Medical

Wirelessly charged brain implant tackles disease with light

Wirelessly charged brain impla...
A newly developed brain implant can target neuron behavior and be recharged wirelessly
A newly developed brain implant can target neuron behavior and be recharged wirelessly
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A newly developed brain implant can target neuron behavior and be recharged wirelessly
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A newly developed brain implant can target neuron behavior and be recharged wirelessly

Medical implants that help regulate activity in the brain could go a long way to treating conditions like Parkinson's and depression, and scientists at the Korea Advanced Institute of Science and Technology have just developed one with some very useful functionality. The device uses light to manipulate targeted neurons in the brain, and thanks to newfound capabilities, can be recharged wirelessly from outside the body.

The device is a continuation of research we looked at last year, where the same group of scientists demonstrated a type of plug-and-play brain implant that uses tiny LEDs to alter the behavior of brain cells that are sensitive to light. These are fixed to very fine probes around the thickness of a human hair, which can also be used to deliver drugs to the organ.

All of this was built onto a device that could be mounted in the brain and controlled wirelessly by a smartphone, but the scientists have now made some tweaks to the system. The new and improved version incorporates a wireless energy harvester with a coil antenna that captures alternating magnetic fields that are harmlessly pulsed through the skin, generating electricity and charging the small battery onboard.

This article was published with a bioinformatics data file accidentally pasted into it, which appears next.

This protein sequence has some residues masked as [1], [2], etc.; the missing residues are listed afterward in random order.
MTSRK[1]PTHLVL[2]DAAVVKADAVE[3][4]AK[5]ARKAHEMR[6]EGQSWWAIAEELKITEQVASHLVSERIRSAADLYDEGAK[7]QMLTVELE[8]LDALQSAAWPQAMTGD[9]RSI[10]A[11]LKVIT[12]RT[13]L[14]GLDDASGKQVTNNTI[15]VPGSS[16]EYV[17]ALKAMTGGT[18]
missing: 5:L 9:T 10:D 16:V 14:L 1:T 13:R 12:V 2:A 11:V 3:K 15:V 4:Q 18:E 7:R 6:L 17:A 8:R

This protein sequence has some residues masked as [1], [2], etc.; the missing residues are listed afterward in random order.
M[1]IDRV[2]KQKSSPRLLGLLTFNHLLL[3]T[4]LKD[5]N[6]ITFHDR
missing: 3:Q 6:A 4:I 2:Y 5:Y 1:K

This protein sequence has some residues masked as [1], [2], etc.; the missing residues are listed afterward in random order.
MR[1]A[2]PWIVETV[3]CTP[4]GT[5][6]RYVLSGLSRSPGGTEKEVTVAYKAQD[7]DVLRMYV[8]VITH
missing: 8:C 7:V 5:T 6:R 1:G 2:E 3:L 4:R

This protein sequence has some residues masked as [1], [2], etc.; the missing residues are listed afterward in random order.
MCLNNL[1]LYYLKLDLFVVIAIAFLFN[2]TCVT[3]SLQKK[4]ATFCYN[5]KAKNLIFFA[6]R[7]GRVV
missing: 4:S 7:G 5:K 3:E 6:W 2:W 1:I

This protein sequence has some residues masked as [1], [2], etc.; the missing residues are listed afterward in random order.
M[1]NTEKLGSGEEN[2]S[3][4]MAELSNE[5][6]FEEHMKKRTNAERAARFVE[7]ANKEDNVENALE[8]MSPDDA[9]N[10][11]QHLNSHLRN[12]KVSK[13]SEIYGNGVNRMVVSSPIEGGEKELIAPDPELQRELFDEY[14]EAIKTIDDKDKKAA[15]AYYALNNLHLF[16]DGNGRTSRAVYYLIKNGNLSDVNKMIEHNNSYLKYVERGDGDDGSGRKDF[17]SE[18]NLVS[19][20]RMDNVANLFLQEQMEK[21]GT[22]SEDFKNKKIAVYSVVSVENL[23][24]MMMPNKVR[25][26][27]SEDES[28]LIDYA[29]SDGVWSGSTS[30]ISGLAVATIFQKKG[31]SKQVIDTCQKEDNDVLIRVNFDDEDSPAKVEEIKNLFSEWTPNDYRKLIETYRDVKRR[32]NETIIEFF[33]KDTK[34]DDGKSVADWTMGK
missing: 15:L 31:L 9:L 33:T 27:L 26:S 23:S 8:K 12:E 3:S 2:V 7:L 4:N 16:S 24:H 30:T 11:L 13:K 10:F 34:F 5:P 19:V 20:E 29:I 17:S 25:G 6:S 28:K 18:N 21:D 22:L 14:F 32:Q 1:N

“This powerful device eliminates the need for additional painful surgeries to replace an exhausted battery in the implant, allowing seamless chronic neuromodulation,” said Professor Jae-Woong Jeong, who led the research team. “We believe that the same basic technology can be applied to various types of implants, including deep brain stimulators, and cardiac and gastric pacemakers, to reduce the burden on patients for long-term use within the body.”

The device features a Bluetooth chip enabling the LED lights to be controlled via smartphone, delivering programmable patterns that can be tailored for specific outcomes. This was demonstrated in experiments on rats that had been injected with cocaine, where the implants were used to suppress cocaine-induced behaviors.

“The fact that we can control a specific behaviour of animals, by delivering light stimulation into the brain just with a simple manipulation of smartphone app, watching freely moving animals nearby, is very interesting and stimulates a lot of imagination,” said Jeong-Hoon Kim, a professor of physiology at Yonsei University’s College of Medicine. “This technology will facilitate various avenues of brain research.”

The research was published in the journal Nature Communications.

Source: Korea Advanced Institute of Science and Technology

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